Others are not so lucky. Characters with WIS 7 or lower will join the Hunt as one of its black hounds. The unlucky character will start running on all four and turn into a huge dog. A smaller white puppy will stay behind in his place. After the Hunt is over, the black hounds evaporate and the persons are lost in the spirit world for a year. If his family takes good care of the white pup, the character will be released next winter solstice.

Beautiful young girls and boys (CHA 15 or above) will be kidnapped by the riders and taken back to Castle Woden, never to be seen again.

The Wild Hunt often rides through its quarry’s home town, destroying the village in the process. To prevent the village from being burned down, villages often cast out girls into the forest, hoping the Hunt’s designated prey is among them. These girls are often taken into the homes of gnomes or witches in the forest. Some of them are lost for good or are found the next day frozen to death. Most of them return to the village safely, with no memory of what happened to them that night.

The Hunt’s quarry is usually a girl, often guilty but sometimes innocent. She can always hear the hounds coming closer, and is under the influence of a fear spell during the hunt. The Hunt is over when it captures its prey and shreds it to pieces.

However, deep in the woods is an unnamed stone circle, overgrown and hardly recognizable as such. The bones of the Master of the Hunt are buried there. If the prey manages to reach the circle she’s save. The Dark Huntsman cannot enter the circle, and will release the prey. She will never be hunted again by the Wild Hunt in her life.

The Hunt can be fought, but it can never be destroyed. When the Dark Huntsman and his hounds are killed in combat, their bodies will disappear, only to reappear the next night. If their prey is still alive, the Hunt continues.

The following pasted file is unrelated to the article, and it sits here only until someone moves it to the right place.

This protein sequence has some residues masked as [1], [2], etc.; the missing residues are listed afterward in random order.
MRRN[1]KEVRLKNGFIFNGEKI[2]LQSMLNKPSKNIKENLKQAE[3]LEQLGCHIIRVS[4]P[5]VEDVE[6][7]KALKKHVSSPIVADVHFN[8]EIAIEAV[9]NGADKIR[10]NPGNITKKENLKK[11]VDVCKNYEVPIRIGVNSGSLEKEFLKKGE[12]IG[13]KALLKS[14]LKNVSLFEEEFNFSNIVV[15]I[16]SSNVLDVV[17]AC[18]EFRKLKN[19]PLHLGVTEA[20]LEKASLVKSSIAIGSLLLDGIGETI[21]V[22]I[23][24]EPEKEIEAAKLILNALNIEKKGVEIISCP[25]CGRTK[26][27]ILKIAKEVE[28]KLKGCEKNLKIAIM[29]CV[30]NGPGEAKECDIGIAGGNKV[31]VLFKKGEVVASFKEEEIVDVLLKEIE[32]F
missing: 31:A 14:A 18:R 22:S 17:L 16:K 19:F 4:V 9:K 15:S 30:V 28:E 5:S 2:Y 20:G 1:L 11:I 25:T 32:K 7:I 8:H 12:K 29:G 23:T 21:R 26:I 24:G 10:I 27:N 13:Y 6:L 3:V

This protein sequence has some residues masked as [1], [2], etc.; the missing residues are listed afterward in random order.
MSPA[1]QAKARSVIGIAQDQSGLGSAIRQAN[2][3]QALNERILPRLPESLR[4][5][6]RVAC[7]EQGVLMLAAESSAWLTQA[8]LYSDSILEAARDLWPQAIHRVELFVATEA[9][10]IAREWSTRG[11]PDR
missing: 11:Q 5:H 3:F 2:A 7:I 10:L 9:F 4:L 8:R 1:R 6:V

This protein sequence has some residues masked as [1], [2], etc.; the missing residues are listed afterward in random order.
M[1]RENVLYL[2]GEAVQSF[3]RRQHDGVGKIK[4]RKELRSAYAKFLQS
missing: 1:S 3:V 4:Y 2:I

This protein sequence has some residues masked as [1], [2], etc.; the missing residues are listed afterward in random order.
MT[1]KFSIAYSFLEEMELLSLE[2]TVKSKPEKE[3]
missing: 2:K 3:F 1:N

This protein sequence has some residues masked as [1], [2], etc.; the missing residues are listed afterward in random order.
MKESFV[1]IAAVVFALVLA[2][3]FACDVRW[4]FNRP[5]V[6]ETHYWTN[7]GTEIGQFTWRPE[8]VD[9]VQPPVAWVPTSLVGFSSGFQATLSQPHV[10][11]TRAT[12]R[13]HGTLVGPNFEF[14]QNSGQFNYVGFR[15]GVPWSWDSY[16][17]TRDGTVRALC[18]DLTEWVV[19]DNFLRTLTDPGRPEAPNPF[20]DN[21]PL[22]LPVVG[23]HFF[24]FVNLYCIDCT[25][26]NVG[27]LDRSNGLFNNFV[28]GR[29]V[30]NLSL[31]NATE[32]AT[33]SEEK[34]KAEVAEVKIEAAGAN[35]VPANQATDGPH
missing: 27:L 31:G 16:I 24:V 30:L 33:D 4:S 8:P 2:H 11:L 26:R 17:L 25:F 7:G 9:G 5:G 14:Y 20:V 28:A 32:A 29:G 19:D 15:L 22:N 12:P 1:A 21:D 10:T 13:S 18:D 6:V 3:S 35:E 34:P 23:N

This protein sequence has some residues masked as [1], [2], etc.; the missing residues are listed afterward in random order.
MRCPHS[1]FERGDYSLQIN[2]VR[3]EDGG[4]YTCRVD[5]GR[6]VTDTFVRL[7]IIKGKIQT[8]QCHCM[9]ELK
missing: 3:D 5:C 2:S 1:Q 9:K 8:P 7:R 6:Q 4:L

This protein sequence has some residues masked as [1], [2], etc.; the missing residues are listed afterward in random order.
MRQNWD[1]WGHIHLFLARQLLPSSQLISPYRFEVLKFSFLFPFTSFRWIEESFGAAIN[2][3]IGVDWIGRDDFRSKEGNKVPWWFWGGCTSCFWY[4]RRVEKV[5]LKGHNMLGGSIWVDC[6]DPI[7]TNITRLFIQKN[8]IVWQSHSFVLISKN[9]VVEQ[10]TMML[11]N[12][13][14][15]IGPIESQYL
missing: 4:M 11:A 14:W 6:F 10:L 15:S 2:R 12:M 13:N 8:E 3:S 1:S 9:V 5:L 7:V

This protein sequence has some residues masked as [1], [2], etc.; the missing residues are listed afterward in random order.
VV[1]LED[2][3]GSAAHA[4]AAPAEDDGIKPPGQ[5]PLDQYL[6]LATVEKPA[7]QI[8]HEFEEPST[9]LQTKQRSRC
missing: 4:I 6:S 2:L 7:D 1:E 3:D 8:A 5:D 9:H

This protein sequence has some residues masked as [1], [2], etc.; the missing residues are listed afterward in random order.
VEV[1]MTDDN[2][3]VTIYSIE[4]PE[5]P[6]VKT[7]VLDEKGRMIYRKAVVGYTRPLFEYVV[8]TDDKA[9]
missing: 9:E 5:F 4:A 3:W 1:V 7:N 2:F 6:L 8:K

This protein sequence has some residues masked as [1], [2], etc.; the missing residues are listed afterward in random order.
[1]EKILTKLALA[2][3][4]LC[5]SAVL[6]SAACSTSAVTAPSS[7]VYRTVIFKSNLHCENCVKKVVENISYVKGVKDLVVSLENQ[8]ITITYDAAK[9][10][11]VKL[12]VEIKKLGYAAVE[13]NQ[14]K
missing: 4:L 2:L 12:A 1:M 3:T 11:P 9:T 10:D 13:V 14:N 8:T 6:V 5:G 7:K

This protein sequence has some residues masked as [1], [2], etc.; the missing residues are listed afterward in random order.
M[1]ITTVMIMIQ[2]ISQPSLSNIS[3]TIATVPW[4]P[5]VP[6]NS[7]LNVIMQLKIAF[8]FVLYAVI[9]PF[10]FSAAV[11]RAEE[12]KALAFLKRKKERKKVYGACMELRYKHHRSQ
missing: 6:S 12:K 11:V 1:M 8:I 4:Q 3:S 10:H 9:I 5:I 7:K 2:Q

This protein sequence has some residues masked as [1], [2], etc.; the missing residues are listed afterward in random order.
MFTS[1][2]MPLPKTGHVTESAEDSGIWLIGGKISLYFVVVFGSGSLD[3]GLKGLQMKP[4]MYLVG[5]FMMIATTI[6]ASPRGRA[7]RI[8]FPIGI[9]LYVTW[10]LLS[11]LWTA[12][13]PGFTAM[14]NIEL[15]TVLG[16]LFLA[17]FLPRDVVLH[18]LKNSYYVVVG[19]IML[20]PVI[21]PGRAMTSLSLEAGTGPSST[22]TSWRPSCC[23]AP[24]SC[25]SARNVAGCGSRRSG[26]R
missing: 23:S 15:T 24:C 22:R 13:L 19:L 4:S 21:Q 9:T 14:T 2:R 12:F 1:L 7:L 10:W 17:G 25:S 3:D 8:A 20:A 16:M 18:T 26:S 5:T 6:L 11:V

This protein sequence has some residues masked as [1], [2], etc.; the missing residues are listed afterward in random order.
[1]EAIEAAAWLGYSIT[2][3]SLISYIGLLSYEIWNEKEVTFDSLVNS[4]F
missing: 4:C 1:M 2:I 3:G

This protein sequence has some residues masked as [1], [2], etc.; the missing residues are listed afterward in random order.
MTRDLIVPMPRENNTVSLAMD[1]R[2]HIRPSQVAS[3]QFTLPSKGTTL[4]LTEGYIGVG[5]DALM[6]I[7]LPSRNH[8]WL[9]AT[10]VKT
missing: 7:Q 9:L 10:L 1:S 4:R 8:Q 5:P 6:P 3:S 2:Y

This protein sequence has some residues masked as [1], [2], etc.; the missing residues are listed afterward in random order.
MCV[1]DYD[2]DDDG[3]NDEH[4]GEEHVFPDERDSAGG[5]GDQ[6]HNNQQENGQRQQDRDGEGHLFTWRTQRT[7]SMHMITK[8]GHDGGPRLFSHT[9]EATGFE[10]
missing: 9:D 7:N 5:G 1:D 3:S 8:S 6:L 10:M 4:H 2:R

The Dark Huntsman: AL N; MV 180’ (60’); AC 2; HD 15; hp 80; #AT 2; Dmg 1d6+6 (spear +3 ); Save F15; M 10; XP 1900. The Huntsman usually attacks with his spear +3. He may also steer his horse to trample an opponent, for 4d6 damage.

Frau Hulda: AL C; MV 120’ (40’); AC 3; HD 12; hp 72; #AT 3 (2 claws, 1 bite) ; Dmg 2d6 (claw) or 1d8 (bite); Save M12; Special: Spells; M 10; XP 2000. Frau Hulda specializes in spells concerning the weather. She can ride her chariot over victims, for 3d10 of damage.

Hounds (3d4): AL C; MV 120’ (40’); AC 4; HD 6; hp 25 each; #AT 1 (bite); Dmg 1d6; Save F6; M 9; XP 570. The Hounds of the Hunt can cause fear in any mortal being.

Call Forth the Wild Hunt

 Level: Druid 4
Duration: up to 10 days (see below)
Range:  0

This specialized ritual should be cast in the ten days between the winter solstice and the new year in the stone circle where the Dark Hunter was buried. The spell costs thirty minutes to cast, and requires an item belonging to the intended victim. Once the ritual is complete, the ghost of the Hunter will appear and listen to the caster’s reasons to call the Hunt on someone. No matter if the reasons for doing so are just or not, the spell compels the Hunt to obey and pursue the quarry designated by the spellcaster.

Wednesday, December 18, 2013

Review: Adventures Dark and Deep Bestiary

Adventures Dark and Deep is Joseph Bloch’s thought experiment made real: “What if Gary Gygax had been allowed to go through with his plans for a second edition of the world’s most popular role-playing game?’